A Roadside Sign Worth a Stop on the Drive to Cedar Key
There’s only one road to Cedar Key, which might be why it’s off the beaten path … except on weekends and in season when the village’s population swells to overload and tourists crowd Dock Street.
Stuffed SUVs and big boat-pulling trucks come and go from the popular Old Florida vacation destination, zooming right past a classic roadside sign marking the place where another village once stood. There’s no town anymore. Just the sign and one house and the story of Rosewood.
We are trying to re-navigate history in this country. Attempting to decide which monuments to keep and which to remove. We are changing the names of sports teams and outlawing symbols of racism.
But what I’ve found is that most people don’t even know the stories. I’ve also learned that history changes depending on who is telling the story—kind of like politics.
History of Rosewood
Most people didn’t learn of Rosewood until John Singleton’s 1997 movie. Way back in the day, Rosewood was an integrated town. Cedar Key was a busy seaport, shipping cedar planks for pencil making to the north and overseas. Rosewood was named for the pink cedars found in the area.
As Tampa surpassed Cedar Key as the more important port, the work dried up and most whites moved off to Sumner. By the 1920s, Rosewood was home to about 300 black people. Racial tensions were at a low rumble when a young white woman accused a black man of assaulting her on New Year’s Eve 1923. Two men were seen fleeing the area—one white; one black.
An escapee from the road crew was accused and running for his life as white avengers organized. The Jan. 2nd Gainesville Sun covered it this way: “The negro believed by many to be guilty was making for Gulf Hammock, one of the densest forests in Florida. … The entire county is aroused and virtually every able-bodied man has joined in the search.”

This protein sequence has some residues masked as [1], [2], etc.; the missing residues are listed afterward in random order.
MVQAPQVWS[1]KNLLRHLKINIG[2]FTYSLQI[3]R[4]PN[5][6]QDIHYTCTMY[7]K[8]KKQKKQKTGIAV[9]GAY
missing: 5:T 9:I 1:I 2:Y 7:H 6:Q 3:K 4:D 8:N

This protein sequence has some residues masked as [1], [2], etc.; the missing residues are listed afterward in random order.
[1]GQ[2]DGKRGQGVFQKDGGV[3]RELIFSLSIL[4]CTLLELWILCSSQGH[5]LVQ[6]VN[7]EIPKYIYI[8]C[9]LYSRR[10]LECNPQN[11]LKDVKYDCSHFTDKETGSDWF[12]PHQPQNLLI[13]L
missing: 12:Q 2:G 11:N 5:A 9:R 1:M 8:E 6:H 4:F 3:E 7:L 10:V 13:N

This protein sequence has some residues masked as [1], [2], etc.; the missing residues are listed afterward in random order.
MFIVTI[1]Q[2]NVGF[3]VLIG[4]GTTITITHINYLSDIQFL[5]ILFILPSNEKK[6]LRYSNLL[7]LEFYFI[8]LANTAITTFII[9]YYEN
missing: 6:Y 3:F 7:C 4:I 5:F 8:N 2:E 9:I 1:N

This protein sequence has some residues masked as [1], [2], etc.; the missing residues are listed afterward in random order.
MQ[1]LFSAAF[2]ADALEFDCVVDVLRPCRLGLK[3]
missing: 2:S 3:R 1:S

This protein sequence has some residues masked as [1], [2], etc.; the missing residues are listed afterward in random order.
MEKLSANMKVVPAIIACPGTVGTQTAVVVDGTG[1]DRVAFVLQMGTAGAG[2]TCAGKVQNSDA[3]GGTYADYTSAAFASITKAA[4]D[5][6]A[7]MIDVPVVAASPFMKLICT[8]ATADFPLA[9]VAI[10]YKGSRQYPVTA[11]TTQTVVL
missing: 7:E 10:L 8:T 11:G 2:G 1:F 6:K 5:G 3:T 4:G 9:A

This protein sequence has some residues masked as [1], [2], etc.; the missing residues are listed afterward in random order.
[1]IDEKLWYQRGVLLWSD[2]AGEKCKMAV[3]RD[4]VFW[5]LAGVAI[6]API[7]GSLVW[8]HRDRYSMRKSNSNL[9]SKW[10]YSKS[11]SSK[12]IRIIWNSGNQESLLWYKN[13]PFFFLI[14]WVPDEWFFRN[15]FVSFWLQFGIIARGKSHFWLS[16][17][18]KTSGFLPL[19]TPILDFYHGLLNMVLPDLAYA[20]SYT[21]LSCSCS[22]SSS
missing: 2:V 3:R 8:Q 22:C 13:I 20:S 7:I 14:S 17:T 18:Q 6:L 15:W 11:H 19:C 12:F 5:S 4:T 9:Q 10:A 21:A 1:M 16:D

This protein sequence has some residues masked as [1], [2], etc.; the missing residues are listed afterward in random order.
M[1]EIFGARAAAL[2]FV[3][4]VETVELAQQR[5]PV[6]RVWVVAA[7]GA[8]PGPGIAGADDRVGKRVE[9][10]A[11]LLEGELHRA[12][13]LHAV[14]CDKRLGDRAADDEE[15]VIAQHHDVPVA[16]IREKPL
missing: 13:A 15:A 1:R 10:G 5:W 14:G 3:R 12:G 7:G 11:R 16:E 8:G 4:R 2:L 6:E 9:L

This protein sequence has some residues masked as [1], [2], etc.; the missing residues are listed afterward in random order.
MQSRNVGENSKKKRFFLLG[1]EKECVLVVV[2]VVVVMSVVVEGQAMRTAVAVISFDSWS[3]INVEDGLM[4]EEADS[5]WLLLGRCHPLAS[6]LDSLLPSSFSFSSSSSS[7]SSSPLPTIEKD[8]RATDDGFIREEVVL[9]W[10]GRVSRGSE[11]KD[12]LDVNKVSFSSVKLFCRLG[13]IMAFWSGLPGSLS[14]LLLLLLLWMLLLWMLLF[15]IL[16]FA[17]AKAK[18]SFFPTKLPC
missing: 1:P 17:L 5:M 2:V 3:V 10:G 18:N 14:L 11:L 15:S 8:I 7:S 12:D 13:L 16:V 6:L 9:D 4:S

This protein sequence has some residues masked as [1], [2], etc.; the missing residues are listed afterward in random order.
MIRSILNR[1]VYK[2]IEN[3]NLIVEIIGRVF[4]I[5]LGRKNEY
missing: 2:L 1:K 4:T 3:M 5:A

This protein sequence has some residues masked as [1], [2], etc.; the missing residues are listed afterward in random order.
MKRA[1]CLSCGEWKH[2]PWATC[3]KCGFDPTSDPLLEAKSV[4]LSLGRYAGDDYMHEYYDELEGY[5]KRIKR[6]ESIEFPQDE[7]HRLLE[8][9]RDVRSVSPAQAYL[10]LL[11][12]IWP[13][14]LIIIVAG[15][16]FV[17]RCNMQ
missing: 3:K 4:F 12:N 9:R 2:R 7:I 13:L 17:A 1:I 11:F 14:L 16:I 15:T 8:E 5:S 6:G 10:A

A black man believed to have helped the escapee was tortured and shot, then hanged in Rosewood. Blacks holed up in a big house as angry white mobs grew angrier. A lot of shots were fired on both sides, and a lot of people died. When the mob retreated to get the ammunition, the blacks still alive inside escaped hiding in the woods.
When the mob returned reloaded, the village was set afire and men used dogs to hunt down and shoot black people fleeing their burning homes. Women and children hid in the swamps until a pair of white merchants sent a slow train through the area to gather them together and bring them to Gainesville.
There was nothing left to go home to in Rosewood. What had been home was burned to the ground except for one house, which you can read about in this article The Last House in Rosewood.
Lessons Learned from Cedar Key
Sure, it made national news, and Florida looked more uncivilized than the wild, wild west. But truth is, this sort of thing was going on all across the country. The Florida governor did offer to send National Guard, but local authorities thought they had it under control. Sound familiar?
We can’t erase history by taking down monuments and changing textbooks. We can change the future by retelling the stories and learning from history, so we don’t repeat it. St. Petersburg Times reporter Gary Moore wrote an investigative piece on Rosewood in 1982, bringing the story national attention again. That’s when the secrets started spilling out, and the story came to life.
As for Cedar Key, it’s definitely worth the trip. It’s Old Florida at its best. But don’t speed by. Take a moment to stop by Rosewood and read the marker. Be reminded of how important it is to co-exist and stay levelheaded in these sadly divisive times.
Top photo credit- Barbara Smoloff
2nd photo credit- Wikipedia